Malaria is a major cause of morbidity and mortality in many countries in sub-Saharan Africa (SSA). The main objective of this study was to examine malaria spending efficiency and its associated factors between 2013 and 2019.
This study employed the two-stage double bootstrap data envelopment analysis (DEA) proposed by Simar and Wilson. In the first stage, technical efficiency scores are estimated using the output-oriented variable returns to the scale (VRS) DEA framework. In the second stage, the double bootstrap DEA model was used to identify the environmental variables that affect malaria spending efficiency.
The overall malaria spending efficiency score was estimated to be 82.9% (95% CI: 81.4–84.4%) over the study period. This estimate suggests that malaria treatment and prevention outcomes can potentially be improved by at least 17% by using existing resources. We found a significant association between efficiency and education, temperature levels, nurses and midwives’ density, and the proportion of children of age five who slept in insecticide-treated bed nets.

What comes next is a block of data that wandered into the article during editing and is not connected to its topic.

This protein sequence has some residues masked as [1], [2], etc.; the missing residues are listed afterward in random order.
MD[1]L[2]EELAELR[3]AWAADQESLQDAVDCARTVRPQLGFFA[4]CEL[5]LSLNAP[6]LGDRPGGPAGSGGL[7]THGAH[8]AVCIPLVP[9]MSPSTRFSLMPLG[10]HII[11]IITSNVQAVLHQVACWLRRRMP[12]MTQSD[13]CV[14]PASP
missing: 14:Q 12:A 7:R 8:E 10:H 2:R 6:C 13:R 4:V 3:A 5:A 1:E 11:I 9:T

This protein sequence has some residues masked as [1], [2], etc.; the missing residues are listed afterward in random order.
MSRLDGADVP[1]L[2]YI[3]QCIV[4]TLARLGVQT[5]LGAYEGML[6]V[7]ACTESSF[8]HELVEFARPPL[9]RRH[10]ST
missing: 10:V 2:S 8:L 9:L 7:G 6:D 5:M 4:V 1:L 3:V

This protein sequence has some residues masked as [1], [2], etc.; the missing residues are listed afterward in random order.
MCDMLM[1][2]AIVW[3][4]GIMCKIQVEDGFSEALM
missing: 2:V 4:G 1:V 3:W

To achieve the targets spelt out in the Global Technical Strategy for malaria by 2030, policymakers must not only be concerned with improving educational outcomes but also consider ways to mitigate the effects of climate change and improve access to healthcare services.